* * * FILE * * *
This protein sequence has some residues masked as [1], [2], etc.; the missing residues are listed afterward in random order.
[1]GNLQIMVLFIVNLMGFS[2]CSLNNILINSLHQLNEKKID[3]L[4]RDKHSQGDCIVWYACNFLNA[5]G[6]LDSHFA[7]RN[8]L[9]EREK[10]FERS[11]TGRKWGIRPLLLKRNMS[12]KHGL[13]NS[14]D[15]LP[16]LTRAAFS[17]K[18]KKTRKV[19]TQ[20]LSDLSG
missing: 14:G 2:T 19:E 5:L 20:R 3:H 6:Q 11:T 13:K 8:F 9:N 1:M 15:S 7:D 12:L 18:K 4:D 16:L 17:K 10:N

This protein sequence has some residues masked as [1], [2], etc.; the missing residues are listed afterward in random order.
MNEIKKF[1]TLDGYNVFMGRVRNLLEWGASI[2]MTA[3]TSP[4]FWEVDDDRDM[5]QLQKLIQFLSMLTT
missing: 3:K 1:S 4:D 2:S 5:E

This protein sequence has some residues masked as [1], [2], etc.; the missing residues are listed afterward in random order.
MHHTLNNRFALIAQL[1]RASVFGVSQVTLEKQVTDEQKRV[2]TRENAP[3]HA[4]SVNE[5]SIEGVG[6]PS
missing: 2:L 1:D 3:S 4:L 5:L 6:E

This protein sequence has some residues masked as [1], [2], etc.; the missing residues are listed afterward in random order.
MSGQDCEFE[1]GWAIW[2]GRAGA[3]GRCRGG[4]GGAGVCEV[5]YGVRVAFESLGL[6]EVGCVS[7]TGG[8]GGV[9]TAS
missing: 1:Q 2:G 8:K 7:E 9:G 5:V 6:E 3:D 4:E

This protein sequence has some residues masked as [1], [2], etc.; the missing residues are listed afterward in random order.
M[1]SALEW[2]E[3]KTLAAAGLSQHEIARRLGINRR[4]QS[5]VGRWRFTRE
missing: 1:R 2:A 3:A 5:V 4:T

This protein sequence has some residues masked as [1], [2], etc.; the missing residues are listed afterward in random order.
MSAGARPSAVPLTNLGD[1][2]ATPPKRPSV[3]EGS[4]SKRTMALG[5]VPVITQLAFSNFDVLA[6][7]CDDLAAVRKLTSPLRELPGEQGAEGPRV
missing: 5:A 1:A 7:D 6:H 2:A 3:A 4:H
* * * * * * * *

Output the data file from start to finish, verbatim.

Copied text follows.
This protein sequence has some residues masked as [1], [2], etc.; the missing residues are listed afterward in random order.
[1]GNLQIMVLFIVNLMGFS[2]CSLNNILINSLHQLNEKKID[3]L[4]RDKHSQGDCIVWYACNFLNA[5]G[6]LDSHFA[7]RN[8]L[9]EREK[10]FERS[11]TGRKWGIRPLLLKRNMS[12]KHGL[13]NS[14]D[15]LP[16]LTRAAFS[17]K[18]KKTRKV[19]TQ[20]LSDLSG
missing: 14:G 2:T 19:E 5:L 20:R 3:H 6:Q 11:T 13:K 8:F 9:N 1:M 15:S 7:D 12:L 18:K 4:D 16:L 17:K 10:N

This protein sequence has some residues masked as [1], [2], etc.; the missing residues are listed afterward in random order.
MNEIKKF[1]TLDGYNVFMGRVRNLLEWGASI[2]MTA[3]TSP[4]FWEVDDDRDM[5]QLQKLIQFLSMLTT
missing: 3:K 1:S 4:D 2:S 5:E

This protein sequence has some residues masked as [1], [2], etc.; the missing residues are listed afterward in random order.
MHHTLNNRFALIAQL[1]RASVFGVSQVTLEKQVTDEQKRV[2]TRENAP[3]HA[4]SVNE[5]SIEGVG[6]PS
missing: 2:L 1:D 3:S 4:L 5:L 6:E

This protein sequence has some residues masked as [1], [2], etc.; the missing residues are listed afterward in random order.
MSGQDCEFE[1]GWAIW[2]GRAGA[3]GRCRGG[4]GGAGVCEV[5]YGVRVAFESLGL[6]EVGCVS[7]TGG[8]GGV[9]TAS
missing: 1:Q 2:G 8:K 7:E 9:G 5:V 6:E 3:D 4:E

This protein sequence has some residues masked as [1], [2], etc.; the missing residues are listed afterward in random order.
M[1]SALEW[2]E[3]KTLAAAGLSQHEIARRLGINRR[4]QS[5]VGRWRFTRE
missing: 1:R 2:A 3:A 5:V 4:T

This protein sequence has some residues masked as [1], [2], etc.; the missing residues are listed afterward in random order.
MSAGARPSAVPLTNLGD[1][2]ATPPKRPSV[3]EGS[4]SKRTMALG[5]VPVITQLAFSNFDVLA[6][7]CDDLAAVRKLTSPLRELPGEQGAEGPRV
missing: 5:A 1:A 7:D 6:H 2:A 3:A 4:H